While the above system has been described in connection with the turbine inlet of a gas turbine engine, it will be apparent to those skilled in the art that the system may be used with equal advantage in other locations in the gas turbine engine. Therefore, the spirit and scope of the present invention should be determined solely by the appended claims.

Having thus described the invention, what is claimed as novel and desired to be secured by Letters Patent of the United States is:

1. Apparatus for measuring the average temperature of an annular motive fluid stream at a given station in a gas turbine engine, said apparatus comprising:

at least one fluidic oscillator comprised of: a housing with a resonant chamber formed therein, an inlet connected to said motive fluid stream at said given station, and an outlet extending to a discharge having a pressure level sufliciently lower than said inlet whereby pressure oscillations proportional to the temperature of said motive fluid stream are set up;

means for generating a signal proportional to said pressure oscillations; 4

a thermocouple positioned adjacent the inlet to said oscillator for generating a temperature output signal proportional to the temperature adjacent the inlet of said oscillator;

a plurality of thermocouples positioned around the annular motive fiuid stream at said station for generating a temperature output signal proportional to the average motive fiuid stream temperature at said station;

means for correcting the signal from said fluidic oscillator as a function of the diiference between the temperature signal of said thermocouple and the average temperature signal of said plurality of thermocouples, thereby producing a signal proportional to the average motive fluid stream temperature at said station.

2. Apparatus as in claim 1 adapted for use in measuring relatively high temperatures and further comprising means for forming protective casings around said thermocouple junctions that the thermocouple junctions are able to operate at elevated temperatures for a sustained period of time.

3. Apparatus as in claim 1 wherein said means for generating a signal proportional to-said pressure oscillation comprises a transducer exposed to said resonant chamber for providing an electrical frequency output signal and means for converting said output signal to a DC. signal proportional to the frequency of the pressure oscillations in said resonant chamber.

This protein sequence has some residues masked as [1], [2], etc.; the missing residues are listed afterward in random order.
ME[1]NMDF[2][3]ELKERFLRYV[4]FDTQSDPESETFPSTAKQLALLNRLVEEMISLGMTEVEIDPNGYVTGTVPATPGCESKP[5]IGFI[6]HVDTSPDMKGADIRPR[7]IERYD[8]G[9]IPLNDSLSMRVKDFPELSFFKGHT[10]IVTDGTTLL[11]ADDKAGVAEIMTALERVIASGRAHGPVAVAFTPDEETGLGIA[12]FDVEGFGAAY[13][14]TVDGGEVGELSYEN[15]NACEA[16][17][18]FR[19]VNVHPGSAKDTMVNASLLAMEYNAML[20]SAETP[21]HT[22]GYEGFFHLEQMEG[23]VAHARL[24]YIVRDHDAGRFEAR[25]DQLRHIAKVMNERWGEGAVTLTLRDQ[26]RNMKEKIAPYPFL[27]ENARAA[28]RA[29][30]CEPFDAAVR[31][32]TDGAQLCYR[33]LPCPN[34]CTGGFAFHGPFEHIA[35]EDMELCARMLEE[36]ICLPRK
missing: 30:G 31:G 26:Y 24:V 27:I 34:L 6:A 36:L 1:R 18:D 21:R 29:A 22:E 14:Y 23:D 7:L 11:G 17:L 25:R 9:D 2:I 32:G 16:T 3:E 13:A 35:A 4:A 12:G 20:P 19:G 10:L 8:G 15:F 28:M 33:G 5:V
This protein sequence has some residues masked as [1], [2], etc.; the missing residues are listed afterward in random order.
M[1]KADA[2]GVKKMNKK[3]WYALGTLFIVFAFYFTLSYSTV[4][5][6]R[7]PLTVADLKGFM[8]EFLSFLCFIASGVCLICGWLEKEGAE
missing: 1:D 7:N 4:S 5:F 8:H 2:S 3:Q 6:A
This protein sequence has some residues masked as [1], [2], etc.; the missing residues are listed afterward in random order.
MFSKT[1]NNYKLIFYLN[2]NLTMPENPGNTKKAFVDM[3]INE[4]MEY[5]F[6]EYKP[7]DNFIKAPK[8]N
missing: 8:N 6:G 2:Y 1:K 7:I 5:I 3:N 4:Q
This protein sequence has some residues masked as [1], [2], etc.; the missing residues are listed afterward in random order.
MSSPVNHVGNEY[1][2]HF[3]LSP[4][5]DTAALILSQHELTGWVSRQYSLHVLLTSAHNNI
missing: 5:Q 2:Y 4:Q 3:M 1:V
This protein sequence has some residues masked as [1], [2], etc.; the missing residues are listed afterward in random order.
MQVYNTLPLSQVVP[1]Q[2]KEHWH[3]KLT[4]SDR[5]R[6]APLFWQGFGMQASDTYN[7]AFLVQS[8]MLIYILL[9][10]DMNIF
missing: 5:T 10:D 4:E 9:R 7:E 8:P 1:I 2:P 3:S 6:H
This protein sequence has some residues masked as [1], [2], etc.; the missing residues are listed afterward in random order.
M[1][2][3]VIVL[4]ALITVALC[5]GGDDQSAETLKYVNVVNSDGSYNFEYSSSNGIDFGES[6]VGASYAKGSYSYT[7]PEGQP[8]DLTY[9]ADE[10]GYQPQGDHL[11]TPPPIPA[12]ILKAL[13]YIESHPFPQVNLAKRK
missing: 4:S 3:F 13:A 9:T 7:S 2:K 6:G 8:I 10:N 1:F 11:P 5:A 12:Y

4. Apparatus as in claim 3 wherein all of said thermocouples generate a DC. electrical signal and said correcting means comprises:

means for generating a DC. electrical signal proportional to the average temperature output signal from said plurality of thermocouples; means for algebraically summing the output signal from said thermocouple adjacent the inlet to said oscilla- 5 tor and the average of said plurality of said thermocouples for producing an error correction signal; means for algebraically summing the DC. signal from said oscillator with said error correction signal for producing a corrected output signal reflecting the average motive fluid stream temperature. 5. Apparatus as in claim 4 wherein said system further comprises:

means receiving said corrected output signal for selectively passing the outputfrom said thermocouple temperature averaging means only in the absence of a signal from said oscillator; whereby said thermocouple average temperature signal is used for an output signal on a standby basis. 6. Apparatus as in claim 5 comprising a pair of oscil- 2 lators, and wherein:

said output switch is adapted to pass the thermocouple temperature averaging signal only when both of said oscillators have failed.

References Cited LOUIS R. PRINCE, Primary Examiner D. E. CORR, Assistant Examiner US. (:1. X.R. 35 73 339 A, 341 t

Referenced by
Citing PatentFiling datePublication dateApplicantTitle
US3724534 *Nov 26, 1971Apr 3, 1973Weather Rite IncMultiple zone control system with priority of service
US4501504 *Aug 25, 1982Feb 26, 1985Laszlo UrmenyiNon-contacting measurement of surface temperature
US4580910 *Jan 24, 1985Apr 8, 1986National Flight Services, Inc.Engine exhaust gas test harness
US4609292 *Sep 30, 1982Sep 2, 1986Nissan Motor Company, LimitedDevice and method for measuring a temperature difference
US4672566 *Nov 17, 1982Jun 9, 1987Nissan Motor Company, LimitedDevice for measuring variable with automatic compensation for offset
US5106203 *Aug 3, 1990Apr 21, 1992General Electric CompanyExhaust gas temperature sensor
US5229065 *Dec 30, 1991Jul 20, 1993FramatomeMethod and device for measuring the temperature of the primary coolant fluid of nuclear reactor
US7150559 *Feb 1, 2003Dec 19, 2006Illinois Tool Works Inc.Hot melt adhesive detection methods and systems
US7784263 *Dec 5, 2006Aug 31, 2010General Electric CompanyMethod for determining sensor locations
US8291712Jun 16, 2010Oct 23, 2012General Electric CompanyMethod for determining sensor locations
Classifications
U.S. Classification374/115, 374/144, 374/E11.9
International ClassificationG01K11/22, G01K11/00
Cooperative ClassificationG01K11/22
European ClassificationG01K11/22